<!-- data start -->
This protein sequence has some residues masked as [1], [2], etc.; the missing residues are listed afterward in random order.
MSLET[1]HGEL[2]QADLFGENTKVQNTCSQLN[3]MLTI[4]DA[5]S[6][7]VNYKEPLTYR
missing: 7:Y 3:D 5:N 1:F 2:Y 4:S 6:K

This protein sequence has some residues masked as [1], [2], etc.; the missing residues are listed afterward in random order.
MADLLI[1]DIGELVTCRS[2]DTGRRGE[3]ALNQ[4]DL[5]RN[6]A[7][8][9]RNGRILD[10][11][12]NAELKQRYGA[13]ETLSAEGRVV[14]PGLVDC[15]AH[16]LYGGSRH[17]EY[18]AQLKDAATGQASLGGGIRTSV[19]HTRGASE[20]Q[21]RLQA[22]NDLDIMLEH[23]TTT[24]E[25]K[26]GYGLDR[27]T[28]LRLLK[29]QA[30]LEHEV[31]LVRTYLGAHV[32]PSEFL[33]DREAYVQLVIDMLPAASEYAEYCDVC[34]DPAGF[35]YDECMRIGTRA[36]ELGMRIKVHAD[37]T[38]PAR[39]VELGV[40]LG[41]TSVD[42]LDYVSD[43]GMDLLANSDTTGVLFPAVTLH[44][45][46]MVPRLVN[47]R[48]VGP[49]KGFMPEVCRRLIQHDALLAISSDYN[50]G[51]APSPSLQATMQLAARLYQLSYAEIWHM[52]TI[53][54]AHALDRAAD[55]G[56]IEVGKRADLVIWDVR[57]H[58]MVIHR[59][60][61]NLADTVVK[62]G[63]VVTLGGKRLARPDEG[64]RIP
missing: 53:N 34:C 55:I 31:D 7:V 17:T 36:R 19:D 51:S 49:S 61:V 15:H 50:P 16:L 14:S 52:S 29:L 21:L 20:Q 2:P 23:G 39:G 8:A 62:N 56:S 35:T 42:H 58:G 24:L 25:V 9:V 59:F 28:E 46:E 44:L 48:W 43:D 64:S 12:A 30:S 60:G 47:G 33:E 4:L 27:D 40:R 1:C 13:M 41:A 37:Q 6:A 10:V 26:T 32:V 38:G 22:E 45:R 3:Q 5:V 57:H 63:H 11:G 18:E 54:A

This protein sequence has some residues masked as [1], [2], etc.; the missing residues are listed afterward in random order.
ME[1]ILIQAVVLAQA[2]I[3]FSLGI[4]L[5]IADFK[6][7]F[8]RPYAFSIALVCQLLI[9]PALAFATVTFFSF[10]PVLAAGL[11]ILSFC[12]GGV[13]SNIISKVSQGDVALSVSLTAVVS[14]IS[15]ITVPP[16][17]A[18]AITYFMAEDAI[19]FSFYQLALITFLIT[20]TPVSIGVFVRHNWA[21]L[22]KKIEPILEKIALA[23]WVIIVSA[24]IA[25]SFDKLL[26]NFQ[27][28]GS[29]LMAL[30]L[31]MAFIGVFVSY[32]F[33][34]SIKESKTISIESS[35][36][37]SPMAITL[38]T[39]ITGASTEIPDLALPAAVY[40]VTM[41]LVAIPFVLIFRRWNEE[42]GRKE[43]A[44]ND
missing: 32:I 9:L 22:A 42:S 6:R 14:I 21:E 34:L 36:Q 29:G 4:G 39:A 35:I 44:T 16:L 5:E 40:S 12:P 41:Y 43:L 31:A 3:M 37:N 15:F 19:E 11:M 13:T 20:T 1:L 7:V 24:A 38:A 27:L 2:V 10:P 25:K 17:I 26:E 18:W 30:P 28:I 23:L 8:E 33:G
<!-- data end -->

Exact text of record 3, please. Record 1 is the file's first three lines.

This protein sequence has some residues masked as [1], [2], etc.; the missing residues are listed afterward in random order.
ME[1]ILIQAVVLAQA[2]I[3]FSLGI[4]L[5]IADFK[6][7]F[8]RPYAFSIALVCQLLI[9]PALAFATVTFFSF[10]PVLAAGL[11]ILSFC[12]GGV[13]SNIISKVSQGDVALSVSLTAVVS[14]IS[15]ITVPP[16][17]A[18]AITYFMAEDAI[19]FSFYQLALITFLIT[20]TPVSIGVFVRHNWA[21]L[22]KKIEPILEKIALA[23]WVIIVSA[24]IA[25]SFDKLL[26]NFQ[27][28]GS[29]LMAL[30]L[31]MAFIGVFVSY[32]F[33][34]SIKESKTISIESS[35][36][37]SPMAITL[38]T[39]ITGASTEIPDLALPAAVY[40]VTM[41]LVAIPFVLIFRRWNEE[42]GRKE[43]A[44]ND
missing: 32:I 9:L 22:A 42:S 6:R 14:I 21:E 34:L 36:Q 29:G 4:G 39:A 35:I 44:T 16:L 5:E 40:S 12:P 41:Y 43:L 31:A 3:M 37:N 15:F 19:E 11:M 13:T 20:T 1:L 7:V 24:A 38:A 27:L 2:V 10:P 25:K 17:I 26:E 18:W 30:P 28:I 23:L 8:E 33:G